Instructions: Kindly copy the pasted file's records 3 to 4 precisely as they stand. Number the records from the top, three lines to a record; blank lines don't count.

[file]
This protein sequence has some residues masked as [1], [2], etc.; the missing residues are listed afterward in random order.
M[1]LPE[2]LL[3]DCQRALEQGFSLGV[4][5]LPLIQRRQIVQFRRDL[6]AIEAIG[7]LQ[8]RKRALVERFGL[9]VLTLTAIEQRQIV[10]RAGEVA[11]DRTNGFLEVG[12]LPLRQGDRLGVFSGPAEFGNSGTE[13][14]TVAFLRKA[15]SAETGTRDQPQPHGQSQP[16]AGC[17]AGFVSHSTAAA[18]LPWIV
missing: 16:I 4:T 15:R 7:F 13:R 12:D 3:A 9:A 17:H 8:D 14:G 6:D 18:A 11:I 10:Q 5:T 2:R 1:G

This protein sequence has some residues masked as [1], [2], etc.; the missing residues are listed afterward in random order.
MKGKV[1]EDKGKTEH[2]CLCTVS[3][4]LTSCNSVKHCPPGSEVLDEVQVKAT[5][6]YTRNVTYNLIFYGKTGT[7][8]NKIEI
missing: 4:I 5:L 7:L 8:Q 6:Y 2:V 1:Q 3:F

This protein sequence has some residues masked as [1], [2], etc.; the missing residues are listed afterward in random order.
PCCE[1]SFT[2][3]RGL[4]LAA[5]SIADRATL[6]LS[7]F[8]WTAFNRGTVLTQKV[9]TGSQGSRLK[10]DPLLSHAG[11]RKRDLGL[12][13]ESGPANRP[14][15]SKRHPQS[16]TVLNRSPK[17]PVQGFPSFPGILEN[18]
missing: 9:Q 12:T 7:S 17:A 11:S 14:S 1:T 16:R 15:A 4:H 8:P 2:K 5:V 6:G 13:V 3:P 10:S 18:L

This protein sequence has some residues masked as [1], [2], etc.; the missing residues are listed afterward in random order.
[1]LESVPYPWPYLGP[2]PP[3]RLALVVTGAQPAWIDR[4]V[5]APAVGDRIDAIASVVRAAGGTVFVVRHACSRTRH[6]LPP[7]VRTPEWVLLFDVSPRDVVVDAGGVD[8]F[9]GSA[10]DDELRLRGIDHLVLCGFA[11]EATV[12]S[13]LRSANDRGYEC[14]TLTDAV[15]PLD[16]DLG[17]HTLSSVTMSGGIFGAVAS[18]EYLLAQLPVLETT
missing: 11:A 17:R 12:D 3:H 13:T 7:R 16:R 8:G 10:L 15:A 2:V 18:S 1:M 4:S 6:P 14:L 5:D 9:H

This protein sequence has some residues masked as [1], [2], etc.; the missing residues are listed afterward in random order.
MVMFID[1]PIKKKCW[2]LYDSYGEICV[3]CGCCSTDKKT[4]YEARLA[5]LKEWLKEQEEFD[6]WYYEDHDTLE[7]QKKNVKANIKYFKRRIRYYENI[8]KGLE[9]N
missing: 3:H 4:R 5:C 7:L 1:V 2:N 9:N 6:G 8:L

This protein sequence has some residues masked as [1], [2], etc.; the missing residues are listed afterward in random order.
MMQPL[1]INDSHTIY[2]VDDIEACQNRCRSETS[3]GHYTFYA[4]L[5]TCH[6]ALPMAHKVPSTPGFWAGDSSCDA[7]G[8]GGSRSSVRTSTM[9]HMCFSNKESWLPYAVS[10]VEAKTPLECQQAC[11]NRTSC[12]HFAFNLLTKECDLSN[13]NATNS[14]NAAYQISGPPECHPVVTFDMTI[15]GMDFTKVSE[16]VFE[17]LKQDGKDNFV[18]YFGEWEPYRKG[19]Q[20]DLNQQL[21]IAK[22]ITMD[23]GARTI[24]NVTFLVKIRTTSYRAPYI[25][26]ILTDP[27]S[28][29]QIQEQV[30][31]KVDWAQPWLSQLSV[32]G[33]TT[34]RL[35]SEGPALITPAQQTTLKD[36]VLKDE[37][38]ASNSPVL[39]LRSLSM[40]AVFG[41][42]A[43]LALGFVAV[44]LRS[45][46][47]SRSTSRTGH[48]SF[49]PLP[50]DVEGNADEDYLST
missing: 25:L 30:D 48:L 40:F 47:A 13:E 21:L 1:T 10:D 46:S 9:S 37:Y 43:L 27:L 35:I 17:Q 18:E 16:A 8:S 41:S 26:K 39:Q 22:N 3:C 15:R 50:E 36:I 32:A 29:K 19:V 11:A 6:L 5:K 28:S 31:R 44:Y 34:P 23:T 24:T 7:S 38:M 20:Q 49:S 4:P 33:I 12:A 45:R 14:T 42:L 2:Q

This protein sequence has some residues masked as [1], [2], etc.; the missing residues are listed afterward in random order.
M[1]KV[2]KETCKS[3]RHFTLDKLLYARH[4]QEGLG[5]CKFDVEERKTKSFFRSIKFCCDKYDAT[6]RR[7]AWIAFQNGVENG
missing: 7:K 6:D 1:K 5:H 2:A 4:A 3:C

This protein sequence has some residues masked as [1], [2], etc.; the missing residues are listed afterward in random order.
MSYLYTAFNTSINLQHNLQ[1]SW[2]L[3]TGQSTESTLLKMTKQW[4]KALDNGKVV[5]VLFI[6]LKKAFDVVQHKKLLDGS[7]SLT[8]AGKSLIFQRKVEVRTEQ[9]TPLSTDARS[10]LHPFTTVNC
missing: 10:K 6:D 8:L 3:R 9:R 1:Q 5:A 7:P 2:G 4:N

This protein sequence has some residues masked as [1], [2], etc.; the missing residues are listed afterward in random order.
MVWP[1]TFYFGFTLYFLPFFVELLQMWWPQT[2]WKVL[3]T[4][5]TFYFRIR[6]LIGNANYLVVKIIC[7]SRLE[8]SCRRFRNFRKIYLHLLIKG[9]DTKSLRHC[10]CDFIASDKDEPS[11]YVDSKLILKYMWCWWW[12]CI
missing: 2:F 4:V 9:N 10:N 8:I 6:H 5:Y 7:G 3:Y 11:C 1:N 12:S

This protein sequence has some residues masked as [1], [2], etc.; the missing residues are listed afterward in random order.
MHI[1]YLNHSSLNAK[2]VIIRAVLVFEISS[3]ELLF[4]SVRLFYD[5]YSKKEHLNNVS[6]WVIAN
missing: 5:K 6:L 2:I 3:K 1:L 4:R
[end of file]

This protein sequence has some residues masked as [1], [2], etc.; the missing residues are listed afterward in random order.
PCCE[1]SFT[2][3]RGL[4]LAA[5]SIADRATL[6]LS[7]F[8]WTAFNRGTVLTQKV[9]TGSQGSRLK[10]DPLLSHAG[11]RKRDLGL[12][13]ESGPANRP[14][15]SKRHPQS[16]TVLNRSPK[17]PVQGFPSFPGILEN[18]
missing: 9:Q 12:T 7:S 17:A 11:S 14:S 1:T 16:R 15:A 4:H 8:P 2:K 5:V 6:G 13:V 3:P 10:S 18:L

This protein sequence has some residues masked as [1], [2], etc.; the missing residues are listed afterward in random order.
[1]LESVPYPWPYLGP[2]PP[3]RLALVVTGAQPAWIDR[4]V[5]APAVGDRIDAIASVVRAAGGTVFVVRHACSRTRH[6]LPP[7]VRTPEWVLLFDVSPRDVVVDAGGVD[8]F[9]GSA[10]DDELRLRGIDHLVLCGFA[11]EATV[12]S[13]LRSANDRGYEC[14]TLTDAV[15]PLD[16]DLG[17]HTLSSVTMSGGIFGAVAS[18]EYLLAQLPVLETT
missing: 11:A 17:R 12:D 3:H 13:T 7:R 16:R 8:G 10:L 15:A 2:V 18:S 1:M 4:S 6:P 14:L 5:D 9:H